November 15 2017

12:00 LSB 2320

Seema Sheth
Department of Integrative Biology, UC Berkeley

Adaptation in plant populations, species, and clades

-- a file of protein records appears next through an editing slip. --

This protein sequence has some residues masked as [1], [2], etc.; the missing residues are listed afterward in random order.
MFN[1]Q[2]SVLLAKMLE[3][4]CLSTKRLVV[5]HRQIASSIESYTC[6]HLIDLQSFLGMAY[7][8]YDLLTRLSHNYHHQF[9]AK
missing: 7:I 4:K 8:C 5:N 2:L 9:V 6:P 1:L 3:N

Understanding the processes that promote or constrain adaptation is of fundamental importance in ecology and evolutionary biology. Identifying the factors that shape the adaptive potential of populations, species, and clades can improve our ability to prioritize biological groups of conservation concern, forecast vulnerability to climate change, and predict the spread of invasive species. My research program integrates field and greenhouse experiments, quantitative genetics, spatial and population modeling, and phylogenetic analyses to study the consequences of evolutionary constraints on the abundance, distribution, and diversity of organisms over time and across space. Using western North American monkeyflowers (historically treated in genus Mimulus) as a model system, I first examine how spatial variation in quantitative genetic variation and fitness may impact adaptation to novel conditions, such as those beyond range edges or that have arisen with a changing climate. Second, I present evidence that some monkeyflower species can evolve broad climatic niches and large geographic ranges, while others are narrowly restricted in both climatic and geographic space. Finally, I investigate how climatic niche evolution influences diversification in plant clades that contribute to the exceptional diversity of the California Floristic Province biodiversity hotspot. Together, these results reveal the importance of considering spatial variation in the adaptive potential and fitness of populations across a species’ range, and highlight a significant role of the climatic niche in facilitating range expansion and species diversification.











































































































































































































































































































































































































































































































































































































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